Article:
Four days later, when Courtney arrived at school,her classroom looked entirely different. The projects that had decorated the bulletin boards before the holiday break were gone. In their place, Courtney’s teacher, Mr. Garcia, had put up posters of outer space. A series of photos now hung on the wall behind Mr. Garcia’s desk: five men and two women, all smiling, wearing identical blue jumpsuits and holding space helmets.
“Welcome back!” Mr. Garcia greeted students as they took their seats. Mr. Garcia was everyone’s favorite third grade teacher because he made school fun. He had shaggy dark hair and a mustache and beard, and he liked to wear Hawaiian shirts or suspenders—sometimes both at the same time. Today he was wearing a red shirt with yellow pineapples and rainbow suspenders with a “Save the Whales” button.
As the students got settled, Mr. Garcia closed the classroom door. “I hope everyone had a fun break,” he said. Then he did an effortless moonwalk back to his desk.
“What, you think I’m too old to break-dance?” Mr. Garcia said when the kids laughed. “I’m trying to get you all psyched for the big event of 1986!”
“What big event?” Sarah asked.
“The Challenger launch!” Mr. Garcia said.
“The space shuttle?” another kid asked.
“Yes! The twenty-fifth space shuttle mission,” Mr.Garcia explained. “The Challenger is launching on January twenty-third. That means we need to get prepared.”
“For what?” Courtney asked. “We’re not getting shot up into outer space.”
“Maybe not,” Mr. Garcia acknowledged, “But Christa McAuliffe is.” He pointed to a photo on the wall of a woman with curly brown hair. “She’s a high school teacher. When she goes into orbit, she’ll become the first teacher to go into space!” Surprised murmurs rippled through the room. “To honor that achievement,” Mr. Garcia went on, “thousands of kids in schools across the country are going to watch the shuttle launch live on television—including our school!”
Courtney glanced at Kip. They were huge Star Wars fans and had seen the movies together dozens of times. Kip raised his hand and said, “If a teacher’s going to space, they should send some students, too. I’ll go!”
The class laughed. “Well, no students this time, Kip,” Mr. Garcia explained. “But Mrs. McAuliffe will be doing experiments in space, and they’ll be taped so that we can watch them.” He paused and waggled his eyebrows. “And, on day four, Mrs. McAuliffe will teach from space! We’ll watch that live, just like the launch.”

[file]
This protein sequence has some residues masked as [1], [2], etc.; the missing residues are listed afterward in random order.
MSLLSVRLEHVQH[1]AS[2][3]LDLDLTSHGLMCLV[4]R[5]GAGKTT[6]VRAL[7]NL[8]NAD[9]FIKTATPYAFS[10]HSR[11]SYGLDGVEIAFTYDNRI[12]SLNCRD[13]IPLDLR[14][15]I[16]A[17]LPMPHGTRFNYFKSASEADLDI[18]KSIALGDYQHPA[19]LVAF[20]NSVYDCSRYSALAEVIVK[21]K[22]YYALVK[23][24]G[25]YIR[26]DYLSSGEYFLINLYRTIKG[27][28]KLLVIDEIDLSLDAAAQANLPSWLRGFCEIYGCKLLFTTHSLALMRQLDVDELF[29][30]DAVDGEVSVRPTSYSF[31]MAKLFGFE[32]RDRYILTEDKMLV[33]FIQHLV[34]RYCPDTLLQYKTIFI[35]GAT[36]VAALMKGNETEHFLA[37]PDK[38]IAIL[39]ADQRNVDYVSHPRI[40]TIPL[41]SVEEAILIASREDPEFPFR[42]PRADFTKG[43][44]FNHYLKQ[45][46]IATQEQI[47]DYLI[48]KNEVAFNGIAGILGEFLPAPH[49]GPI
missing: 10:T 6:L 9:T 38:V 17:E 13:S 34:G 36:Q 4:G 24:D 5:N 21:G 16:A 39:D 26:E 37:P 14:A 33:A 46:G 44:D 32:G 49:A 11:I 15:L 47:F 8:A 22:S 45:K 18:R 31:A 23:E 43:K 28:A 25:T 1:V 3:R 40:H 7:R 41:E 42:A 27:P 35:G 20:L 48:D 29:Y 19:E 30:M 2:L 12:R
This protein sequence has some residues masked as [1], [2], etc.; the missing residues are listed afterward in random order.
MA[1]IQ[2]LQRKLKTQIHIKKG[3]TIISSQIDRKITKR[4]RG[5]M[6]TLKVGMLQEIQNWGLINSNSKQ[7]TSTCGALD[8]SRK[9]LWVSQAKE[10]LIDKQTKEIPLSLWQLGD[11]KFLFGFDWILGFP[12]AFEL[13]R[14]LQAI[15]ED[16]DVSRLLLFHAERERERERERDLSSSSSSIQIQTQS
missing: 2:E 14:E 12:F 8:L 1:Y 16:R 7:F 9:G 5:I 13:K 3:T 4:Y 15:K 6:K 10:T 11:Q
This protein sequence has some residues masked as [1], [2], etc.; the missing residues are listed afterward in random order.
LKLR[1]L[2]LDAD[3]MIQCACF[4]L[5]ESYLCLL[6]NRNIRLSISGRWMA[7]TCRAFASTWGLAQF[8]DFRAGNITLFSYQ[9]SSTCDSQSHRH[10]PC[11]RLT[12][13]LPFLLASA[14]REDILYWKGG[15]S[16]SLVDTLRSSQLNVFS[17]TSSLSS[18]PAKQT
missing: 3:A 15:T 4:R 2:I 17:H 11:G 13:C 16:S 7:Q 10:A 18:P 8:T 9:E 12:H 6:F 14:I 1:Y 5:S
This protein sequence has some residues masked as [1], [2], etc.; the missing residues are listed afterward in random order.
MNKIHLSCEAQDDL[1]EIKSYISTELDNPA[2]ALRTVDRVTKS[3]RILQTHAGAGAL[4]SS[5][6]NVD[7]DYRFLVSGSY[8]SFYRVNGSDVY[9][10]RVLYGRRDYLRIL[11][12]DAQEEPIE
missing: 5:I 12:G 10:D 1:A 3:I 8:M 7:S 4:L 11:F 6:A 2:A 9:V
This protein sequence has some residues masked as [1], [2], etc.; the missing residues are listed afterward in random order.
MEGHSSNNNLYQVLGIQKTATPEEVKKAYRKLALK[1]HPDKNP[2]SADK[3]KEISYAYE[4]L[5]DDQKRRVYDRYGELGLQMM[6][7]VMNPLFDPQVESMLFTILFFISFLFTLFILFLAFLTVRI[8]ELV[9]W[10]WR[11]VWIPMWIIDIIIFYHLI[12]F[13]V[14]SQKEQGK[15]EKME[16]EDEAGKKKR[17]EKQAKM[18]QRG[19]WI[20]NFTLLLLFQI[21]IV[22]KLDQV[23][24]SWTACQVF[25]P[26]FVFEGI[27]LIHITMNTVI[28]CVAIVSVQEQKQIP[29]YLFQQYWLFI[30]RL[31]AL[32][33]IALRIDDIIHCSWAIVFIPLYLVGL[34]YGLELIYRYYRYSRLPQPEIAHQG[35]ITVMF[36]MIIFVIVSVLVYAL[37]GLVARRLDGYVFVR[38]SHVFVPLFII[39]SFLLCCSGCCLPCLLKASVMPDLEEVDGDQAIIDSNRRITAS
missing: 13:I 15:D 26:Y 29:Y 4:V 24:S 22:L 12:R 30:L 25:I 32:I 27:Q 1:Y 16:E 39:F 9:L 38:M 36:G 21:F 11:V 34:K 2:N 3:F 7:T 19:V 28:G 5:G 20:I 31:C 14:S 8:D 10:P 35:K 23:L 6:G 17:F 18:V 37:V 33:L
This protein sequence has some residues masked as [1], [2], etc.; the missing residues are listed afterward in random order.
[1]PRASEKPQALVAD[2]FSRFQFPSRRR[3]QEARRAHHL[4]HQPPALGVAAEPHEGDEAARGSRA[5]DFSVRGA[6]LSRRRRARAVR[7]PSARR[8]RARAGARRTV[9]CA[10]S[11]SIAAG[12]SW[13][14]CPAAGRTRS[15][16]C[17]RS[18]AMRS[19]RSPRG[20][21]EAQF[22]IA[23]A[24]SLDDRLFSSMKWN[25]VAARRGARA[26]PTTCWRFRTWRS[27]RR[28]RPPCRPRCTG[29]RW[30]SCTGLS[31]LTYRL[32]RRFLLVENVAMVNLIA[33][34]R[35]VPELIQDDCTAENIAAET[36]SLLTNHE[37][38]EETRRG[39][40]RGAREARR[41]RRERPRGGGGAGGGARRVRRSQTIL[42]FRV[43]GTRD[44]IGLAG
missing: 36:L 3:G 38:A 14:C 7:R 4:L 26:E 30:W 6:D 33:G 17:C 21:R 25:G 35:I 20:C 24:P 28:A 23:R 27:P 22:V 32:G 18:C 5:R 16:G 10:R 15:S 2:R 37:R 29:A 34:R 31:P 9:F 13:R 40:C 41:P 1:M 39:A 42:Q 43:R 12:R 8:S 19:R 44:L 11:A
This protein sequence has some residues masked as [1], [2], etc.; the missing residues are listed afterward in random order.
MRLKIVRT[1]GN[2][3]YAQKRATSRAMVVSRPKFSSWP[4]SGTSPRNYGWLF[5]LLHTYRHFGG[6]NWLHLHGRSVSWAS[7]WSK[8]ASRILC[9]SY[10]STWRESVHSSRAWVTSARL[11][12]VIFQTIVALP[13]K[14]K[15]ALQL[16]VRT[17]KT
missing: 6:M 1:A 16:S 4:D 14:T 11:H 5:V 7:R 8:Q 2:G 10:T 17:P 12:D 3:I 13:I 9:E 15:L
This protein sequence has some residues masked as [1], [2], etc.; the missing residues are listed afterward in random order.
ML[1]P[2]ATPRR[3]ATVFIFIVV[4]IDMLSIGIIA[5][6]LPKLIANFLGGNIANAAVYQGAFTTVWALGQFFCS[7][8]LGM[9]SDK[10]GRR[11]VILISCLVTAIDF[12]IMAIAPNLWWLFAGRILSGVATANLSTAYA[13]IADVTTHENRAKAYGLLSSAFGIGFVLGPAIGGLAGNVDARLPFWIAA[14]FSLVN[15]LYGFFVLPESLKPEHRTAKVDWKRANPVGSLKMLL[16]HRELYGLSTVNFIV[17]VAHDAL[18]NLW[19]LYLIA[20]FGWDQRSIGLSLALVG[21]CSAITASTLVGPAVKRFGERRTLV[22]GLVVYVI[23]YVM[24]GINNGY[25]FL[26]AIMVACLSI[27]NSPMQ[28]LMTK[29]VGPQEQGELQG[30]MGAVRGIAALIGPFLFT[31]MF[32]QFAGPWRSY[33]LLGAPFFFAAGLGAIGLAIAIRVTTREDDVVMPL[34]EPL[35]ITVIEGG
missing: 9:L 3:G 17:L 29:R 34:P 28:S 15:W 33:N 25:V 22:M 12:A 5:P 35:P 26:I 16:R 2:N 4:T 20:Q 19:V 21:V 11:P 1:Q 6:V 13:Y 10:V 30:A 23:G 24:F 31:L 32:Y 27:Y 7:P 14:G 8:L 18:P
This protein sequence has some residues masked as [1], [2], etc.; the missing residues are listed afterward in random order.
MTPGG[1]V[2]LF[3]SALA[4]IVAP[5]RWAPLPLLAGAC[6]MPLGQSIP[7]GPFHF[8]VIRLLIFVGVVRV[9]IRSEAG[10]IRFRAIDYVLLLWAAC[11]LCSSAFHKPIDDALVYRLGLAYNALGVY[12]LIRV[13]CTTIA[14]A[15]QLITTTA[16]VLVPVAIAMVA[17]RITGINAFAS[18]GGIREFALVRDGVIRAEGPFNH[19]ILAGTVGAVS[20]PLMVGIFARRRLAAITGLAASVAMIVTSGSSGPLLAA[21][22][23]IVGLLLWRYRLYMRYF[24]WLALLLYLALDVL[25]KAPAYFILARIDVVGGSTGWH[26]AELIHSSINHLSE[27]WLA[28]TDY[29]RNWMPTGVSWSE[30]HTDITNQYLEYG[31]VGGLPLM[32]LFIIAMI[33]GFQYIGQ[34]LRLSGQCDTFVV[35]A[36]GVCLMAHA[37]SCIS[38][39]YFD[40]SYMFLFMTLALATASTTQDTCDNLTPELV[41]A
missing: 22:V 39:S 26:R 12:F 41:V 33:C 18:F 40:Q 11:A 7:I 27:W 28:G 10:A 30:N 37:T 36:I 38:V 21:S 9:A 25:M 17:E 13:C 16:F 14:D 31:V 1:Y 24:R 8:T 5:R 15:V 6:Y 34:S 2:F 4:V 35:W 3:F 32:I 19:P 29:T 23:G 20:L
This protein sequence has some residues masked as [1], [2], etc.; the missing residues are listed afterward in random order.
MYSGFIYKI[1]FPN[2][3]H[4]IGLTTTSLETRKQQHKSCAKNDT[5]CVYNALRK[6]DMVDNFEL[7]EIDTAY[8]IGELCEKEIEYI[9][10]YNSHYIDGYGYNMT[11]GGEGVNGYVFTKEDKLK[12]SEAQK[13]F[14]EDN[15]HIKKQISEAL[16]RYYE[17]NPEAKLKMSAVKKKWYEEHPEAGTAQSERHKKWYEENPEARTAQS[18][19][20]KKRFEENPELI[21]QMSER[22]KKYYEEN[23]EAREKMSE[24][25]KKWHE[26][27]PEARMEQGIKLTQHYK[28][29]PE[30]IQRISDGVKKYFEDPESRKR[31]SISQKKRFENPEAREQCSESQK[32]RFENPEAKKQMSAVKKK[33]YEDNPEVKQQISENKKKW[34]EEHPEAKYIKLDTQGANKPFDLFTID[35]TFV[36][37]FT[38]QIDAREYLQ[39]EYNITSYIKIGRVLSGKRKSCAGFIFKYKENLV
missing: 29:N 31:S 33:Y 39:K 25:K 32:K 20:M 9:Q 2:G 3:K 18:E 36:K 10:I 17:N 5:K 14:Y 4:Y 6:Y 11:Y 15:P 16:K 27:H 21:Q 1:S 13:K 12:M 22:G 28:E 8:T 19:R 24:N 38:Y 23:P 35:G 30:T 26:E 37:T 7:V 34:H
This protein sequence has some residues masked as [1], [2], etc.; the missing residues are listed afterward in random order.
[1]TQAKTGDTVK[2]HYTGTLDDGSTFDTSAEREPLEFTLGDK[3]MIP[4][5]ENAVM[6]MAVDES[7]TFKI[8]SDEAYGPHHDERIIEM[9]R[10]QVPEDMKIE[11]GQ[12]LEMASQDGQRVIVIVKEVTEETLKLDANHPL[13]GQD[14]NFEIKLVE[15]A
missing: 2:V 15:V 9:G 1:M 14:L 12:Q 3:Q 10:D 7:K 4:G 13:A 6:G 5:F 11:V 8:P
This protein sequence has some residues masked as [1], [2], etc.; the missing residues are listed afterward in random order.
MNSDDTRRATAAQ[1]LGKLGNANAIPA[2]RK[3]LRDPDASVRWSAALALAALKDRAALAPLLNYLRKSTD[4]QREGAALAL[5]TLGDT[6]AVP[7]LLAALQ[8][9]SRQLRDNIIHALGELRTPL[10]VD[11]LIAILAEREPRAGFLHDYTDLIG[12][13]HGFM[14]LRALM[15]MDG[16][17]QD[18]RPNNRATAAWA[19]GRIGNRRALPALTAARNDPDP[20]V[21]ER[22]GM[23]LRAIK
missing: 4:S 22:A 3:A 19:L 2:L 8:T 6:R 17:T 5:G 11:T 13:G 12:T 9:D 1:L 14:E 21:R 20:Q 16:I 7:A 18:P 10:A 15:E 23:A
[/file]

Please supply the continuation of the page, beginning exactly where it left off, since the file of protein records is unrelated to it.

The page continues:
“Whoa. That’s so cool.” Sarah grinned.
“I know!” Mr. Garcia replied, snapping his suspenders. “Now, Christa McAuliffe won’t be the first American woman to go into space—that was Sally Ride—but Mrs. McAuliffe will be the first civilian to make it out of the atmosphere.” Mr. Garcia paused. “Women are achieving new milestones every day.”
“Like your mom!” Sarah said to Courtney. Then she turned to Mr. Garcia. “Courtney’s mom is running for mayor.”
Mr. Garcia and the whole class turned to look at Courtney, who felt her face turn pink from the attention.
“She is?” Mr. Garcia asked. When Courtney nodded, Mr. Garcia beamed. “That’s fantastic!” He snapped his suspenders again. “If she wins, I believe she’d become Orange Valley’s first female mayor. That would be a historic accomplishment!”
Courtney looked at Christa McAuliffe’s photo. Christa reminded her of Mom. They both had curly hair and wide smiles, and they were both trying to accomplish big things.
“Your mom doesn’t know how to be mayor,” a kid named Justin Wilson told Courtney abruptly. He smirked, flipping up his shirt collar. “She works at a park.”
Courtney was speechless, but Sarah whirled around in her chair to face Justin.
“Courtney’s mom runs the whole parks department,” Sarah snapped, “Besides, you probably don’t even know what the mayor does.”
“Yeah,” Courtney echoed, grateful for her friend. Sarah never had a problem knowing what to say.
“My mom’s worked on tons of political campaigns,” Sarah continued, “and she thinks Courtney’s mom could be the best mayor Orange Valley has ever had!”
“Whatever,” Justin said. “It’s not like—”
“Boys and girls,” Mr. Garcia interrupted, “local politics are important, but let’s get back to our space project. Take out your notebooks, please. I’ve got an assignment for you.”